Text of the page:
'Hacker School' Is Creating a New Generation of Female Programmers
Thanks to a partnership with Etsy, hundreds of women are eager to learn coding.
Only two in 10 computer programmers are women but if the response to Etsy's partnership with New York City-based Hacker School is any indication, male domination of the industry could soon be on its last legs. In April the DIY-oriented site announced that it was teaming up with the school to offer $5,000 scholarships to 20 women to attend a three-month-long summer program and learn coding through projects. Exceeding all expectations, 661 women applied to the program and 23—three more than the original goal—were admitted.
Marc Hedlund, vice president of engineering for Etsy writes on the company’s blog that the number of applicants received for the summer session was 100 times the number received in their first attempt to have an all-female session at Hacker School. What made the difference? Hedlund says that this time around they offered financial aid grants to applicants. That likely played a significant role in the increase since 18 of the 23 admitted students requested grants.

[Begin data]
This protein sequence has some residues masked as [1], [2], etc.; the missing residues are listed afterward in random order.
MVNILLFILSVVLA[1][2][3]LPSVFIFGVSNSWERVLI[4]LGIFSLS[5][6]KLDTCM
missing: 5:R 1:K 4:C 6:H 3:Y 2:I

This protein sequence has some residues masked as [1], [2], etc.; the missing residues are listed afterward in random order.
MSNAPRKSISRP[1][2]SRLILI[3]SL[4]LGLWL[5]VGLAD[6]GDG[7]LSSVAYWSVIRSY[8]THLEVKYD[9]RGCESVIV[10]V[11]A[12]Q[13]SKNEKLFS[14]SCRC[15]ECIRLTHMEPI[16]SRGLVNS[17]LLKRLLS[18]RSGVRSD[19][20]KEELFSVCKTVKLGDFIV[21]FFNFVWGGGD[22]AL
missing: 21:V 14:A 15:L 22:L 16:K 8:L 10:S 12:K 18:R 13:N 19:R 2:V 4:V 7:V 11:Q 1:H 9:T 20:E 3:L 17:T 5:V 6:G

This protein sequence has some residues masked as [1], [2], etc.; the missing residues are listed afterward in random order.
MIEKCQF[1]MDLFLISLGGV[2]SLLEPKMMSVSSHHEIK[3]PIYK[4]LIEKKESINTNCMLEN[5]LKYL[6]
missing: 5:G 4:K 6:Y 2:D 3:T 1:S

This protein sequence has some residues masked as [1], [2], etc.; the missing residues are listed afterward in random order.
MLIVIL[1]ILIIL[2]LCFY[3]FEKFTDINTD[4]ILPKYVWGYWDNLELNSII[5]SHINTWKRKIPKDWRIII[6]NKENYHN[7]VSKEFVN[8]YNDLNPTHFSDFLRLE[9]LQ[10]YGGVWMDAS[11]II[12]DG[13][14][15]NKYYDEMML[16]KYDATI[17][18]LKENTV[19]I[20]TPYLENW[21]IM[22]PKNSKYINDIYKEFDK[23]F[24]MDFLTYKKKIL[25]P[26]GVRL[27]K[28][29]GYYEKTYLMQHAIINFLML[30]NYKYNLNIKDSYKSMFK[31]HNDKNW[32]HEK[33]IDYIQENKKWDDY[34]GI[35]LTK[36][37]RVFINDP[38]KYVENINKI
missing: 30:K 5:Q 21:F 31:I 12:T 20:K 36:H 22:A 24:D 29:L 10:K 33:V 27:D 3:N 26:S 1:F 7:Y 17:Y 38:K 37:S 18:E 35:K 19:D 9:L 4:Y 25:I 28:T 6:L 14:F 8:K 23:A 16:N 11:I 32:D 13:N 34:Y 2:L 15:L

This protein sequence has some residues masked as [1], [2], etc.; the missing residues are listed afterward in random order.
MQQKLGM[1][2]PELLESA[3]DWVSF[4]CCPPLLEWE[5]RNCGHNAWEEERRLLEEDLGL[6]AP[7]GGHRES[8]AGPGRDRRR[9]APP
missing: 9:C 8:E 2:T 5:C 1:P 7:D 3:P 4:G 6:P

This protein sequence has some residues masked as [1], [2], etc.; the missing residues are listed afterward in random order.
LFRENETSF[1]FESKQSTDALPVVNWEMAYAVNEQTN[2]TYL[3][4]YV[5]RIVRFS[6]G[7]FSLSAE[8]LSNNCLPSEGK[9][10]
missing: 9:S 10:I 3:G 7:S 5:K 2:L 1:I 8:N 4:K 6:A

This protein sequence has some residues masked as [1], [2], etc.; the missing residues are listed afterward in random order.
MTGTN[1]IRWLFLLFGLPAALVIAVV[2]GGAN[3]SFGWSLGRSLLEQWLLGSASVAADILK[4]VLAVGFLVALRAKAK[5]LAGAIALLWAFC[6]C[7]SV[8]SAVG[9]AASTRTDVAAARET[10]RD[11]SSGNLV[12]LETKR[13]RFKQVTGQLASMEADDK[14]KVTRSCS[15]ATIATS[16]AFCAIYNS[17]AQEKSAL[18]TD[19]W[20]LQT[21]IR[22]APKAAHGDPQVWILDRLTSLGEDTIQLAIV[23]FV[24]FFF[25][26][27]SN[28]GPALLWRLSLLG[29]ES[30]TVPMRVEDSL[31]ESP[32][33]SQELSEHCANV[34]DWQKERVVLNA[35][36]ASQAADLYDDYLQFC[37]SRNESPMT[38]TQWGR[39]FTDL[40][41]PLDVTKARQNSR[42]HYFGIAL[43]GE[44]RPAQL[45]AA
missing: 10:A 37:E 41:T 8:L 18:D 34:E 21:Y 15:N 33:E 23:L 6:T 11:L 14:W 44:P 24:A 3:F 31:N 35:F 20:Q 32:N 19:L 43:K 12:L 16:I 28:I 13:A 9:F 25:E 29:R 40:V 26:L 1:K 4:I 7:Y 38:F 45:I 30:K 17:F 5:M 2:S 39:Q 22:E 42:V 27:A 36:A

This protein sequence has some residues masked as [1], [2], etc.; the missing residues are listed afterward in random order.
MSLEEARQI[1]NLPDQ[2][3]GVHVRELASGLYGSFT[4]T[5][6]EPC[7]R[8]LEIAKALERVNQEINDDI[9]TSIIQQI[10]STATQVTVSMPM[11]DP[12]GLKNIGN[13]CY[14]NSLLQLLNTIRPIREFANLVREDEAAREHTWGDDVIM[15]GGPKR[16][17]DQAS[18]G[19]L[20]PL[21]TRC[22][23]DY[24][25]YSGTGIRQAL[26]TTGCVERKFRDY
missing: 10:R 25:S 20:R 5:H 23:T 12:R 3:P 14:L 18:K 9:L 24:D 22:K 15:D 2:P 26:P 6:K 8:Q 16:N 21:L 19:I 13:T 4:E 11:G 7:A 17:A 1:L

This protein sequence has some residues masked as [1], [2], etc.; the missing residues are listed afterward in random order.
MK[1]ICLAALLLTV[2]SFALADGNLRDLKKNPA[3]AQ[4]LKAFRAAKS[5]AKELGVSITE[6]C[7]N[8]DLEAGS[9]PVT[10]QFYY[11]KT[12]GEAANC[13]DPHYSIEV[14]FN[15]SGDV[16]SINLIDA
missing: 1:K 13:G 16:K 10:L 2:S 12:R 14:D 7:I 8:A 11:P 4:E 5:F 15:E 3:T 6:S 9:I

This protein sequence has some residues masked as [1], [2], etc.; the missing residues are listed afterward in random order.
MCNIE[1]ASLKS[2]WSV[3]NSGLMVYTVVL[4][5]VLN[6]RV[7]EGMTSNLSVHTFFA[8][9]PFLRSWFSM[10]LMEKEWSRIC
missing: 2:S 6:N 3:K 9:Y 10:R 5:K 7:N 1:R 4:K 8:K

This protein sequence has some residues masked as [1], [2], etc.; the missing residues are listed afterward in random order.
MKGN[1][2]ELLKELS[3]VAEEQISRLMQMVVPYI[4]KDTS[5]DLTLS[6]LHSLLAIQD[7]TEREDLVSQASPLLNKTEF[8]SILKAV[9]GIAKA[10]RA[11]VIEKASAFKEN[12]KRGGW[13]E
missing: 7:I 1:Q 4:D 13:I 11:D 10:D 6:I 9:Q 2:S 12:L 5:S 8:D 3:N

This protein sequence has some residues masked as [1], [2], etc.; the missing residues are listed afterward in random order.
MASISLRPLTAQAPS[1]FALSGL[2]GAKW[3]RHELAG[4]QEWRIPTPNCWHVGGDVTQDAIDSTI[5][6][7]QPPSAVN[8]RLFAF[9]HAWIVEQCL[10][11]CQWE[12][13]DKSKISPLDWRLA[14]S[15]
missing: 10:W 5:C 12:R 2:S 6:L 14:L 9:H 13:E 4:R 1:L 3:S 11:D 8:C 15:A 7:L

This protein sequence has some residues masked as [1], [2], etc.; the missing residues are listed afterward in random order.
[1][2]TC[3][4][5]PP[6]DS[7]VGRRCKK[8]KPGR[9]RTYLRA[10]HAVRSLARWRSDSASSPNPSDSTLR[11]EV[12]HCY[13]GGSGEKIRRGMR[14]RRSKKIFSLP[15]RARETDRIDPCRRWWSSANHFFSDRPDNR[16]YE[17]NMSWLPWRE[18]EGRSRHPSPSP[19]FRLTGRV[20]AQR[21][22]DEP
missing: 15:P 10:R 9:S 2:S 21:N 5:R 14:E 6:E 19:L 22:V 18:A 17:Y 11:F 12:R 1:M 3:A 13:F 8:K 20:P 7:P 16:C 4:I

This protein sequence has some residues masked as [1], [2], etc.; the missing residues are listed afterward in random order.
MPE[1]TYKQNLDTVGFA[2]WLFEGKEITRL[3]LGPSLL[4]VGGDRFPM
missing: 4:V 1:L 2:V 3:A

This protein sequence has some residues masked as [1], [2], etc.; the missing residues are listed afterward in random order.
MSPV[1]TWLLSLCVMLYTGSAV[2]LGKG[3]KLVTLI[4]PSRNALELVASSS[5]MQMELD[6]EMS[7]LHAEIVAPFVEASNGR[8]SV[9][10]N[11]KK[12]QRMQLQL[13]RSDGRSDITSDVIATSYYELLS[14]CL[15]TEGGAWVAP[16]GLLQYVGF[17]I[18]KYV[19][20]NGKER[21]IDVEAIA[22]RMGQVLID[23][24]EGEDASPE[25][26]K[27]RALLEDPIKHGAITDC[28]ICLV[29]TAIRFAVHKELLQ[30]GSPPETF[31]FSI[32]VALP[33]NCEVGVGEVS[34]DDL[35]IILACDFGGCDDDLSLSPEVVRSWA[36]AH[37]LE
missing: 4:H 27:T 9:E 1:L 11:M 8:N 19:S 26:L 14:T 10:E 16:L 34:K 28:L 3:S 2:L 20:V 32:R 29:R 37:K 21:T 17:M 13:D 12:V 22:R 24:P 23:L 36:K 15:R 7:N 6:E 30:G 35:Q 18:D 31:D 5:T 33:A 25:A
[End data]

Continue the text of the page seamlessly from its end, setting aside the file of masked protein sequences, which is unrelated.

Hacker School is actually free but the grants cover the cost of living in New York City for the summer—an expense that's tough to shoulder even in the most robust economic times. In order to ensure that the financial need of every accepted student was met, Hedlund asked friends in the tech industry to help out. He received swift replies from two software companies, Yammer and 37Signals, whose generosity also enabled the initiative to increase the grant amount to $7,000 per student.
It's impressive that instead of giving up and believing that women weren't applying to the school because they're not interested in learning to code, Etsy and its partners actually took the time to figure out the root cause of the lack of applicants and stepped up financially. And, according to Hedlund, the financial commitment is well worth seeing the 23 female students in action.
"Walking into the Hacker School rooms and seeing a gender-balanced group of students, hacking on open source and learning to be better developers," says Hedlund, "is nothing short of incredible to me, given how unbalanced our industry has been as long as I’ve been managing." If partnerships like this one can expand, it won't be long before the goal of more women in the industry becomes a reality.